How to Work Out a Knot in Your Hip
Long work hours, stress or a heavy workout can lead to a myofascial trigger point, or knot, in your hip muscles. Muscle fibers cluster together to create these knots and the pain that accompanies them. Although a day at the spa with a massage therapist is one way to work these knots out, there are more convenient, less costly ways to treat knots in your hip at home.
Place a moist heat pack on the muscle knot to help relax the muscle fibers. If you do not have a heat pack, wet a small towel with hot water. Wring out the water and place the warm towel over the muscle knot. Keep the heat source in place for 20 minutes.
Perform the hip flexor release for knots located on the front of your hips. Lie on the floor with the foam roller positioned underneath the hip flexors -- your upper thigh and pelvis -- on the side with the knot. Support your upper body with your hands or forearms on the floor. Slowly roll your body forward and backward, placing pressure on your hip muscles. When you reach the knot, remain in this spot and target the roller movements to massage the muscles. Continue to roll for 60 to 90 seconds.
Lie on your side with the foam roller underneath your outer thigh to target muscle knots in this area of the hip. Extend your legs out straight and support your upper body with your arms extended and hands placed in front of you. Slowly roll your body over the roller from your hip down to just above the knee. Stop when you encounter the muscle knot and apply direct pressure. Continue rolling for 60 to 90 seconds.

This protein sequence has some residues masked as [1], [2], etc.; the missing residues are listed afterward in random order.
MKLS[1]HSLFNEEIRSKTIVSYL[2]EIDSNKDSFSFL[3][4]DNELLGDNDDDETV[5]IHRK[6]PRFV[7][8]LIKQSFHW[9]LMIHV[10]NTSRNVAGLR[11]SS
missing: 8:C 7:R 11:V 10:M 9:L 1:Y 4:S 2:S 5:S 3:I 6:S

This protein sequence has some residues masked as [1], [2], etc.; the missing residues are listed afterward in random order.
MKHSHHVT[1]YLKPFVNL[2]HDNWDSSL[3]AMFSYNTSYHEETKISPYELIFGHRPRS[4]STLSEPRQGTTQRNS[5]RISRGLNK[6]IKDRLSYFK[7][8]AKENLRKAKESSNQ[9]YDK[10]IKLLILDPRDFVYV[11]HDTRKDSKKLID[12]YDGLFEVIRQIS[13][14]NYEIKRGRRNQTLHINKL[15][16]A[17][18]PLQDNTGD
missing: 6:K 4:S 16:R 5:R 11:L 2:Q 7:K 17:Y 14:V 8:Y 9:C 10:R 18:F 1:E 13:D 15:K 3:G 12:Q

Regular use of foam roller stretches increases muscle flexibility and blood circulation. Performing stretching exercises two to three days a week helps reduce muscle tension.
Test the temperature of heat packs before applying to avoid skin burns.
Foam roller exercises should not cause pain. If you experience pain, stop the exercise immediately.
If muscle knots are a regular problem, consult a physician to rule out any underlying medical condition before starting an exercise program.
Deborah Lundin is a professional writer with more than 20 years of experience in the medical field and as a small business owner. She studied medical science and sociology at Northern Illinois University. Her passions and interests include fitness, health, healthy eating, children and pets.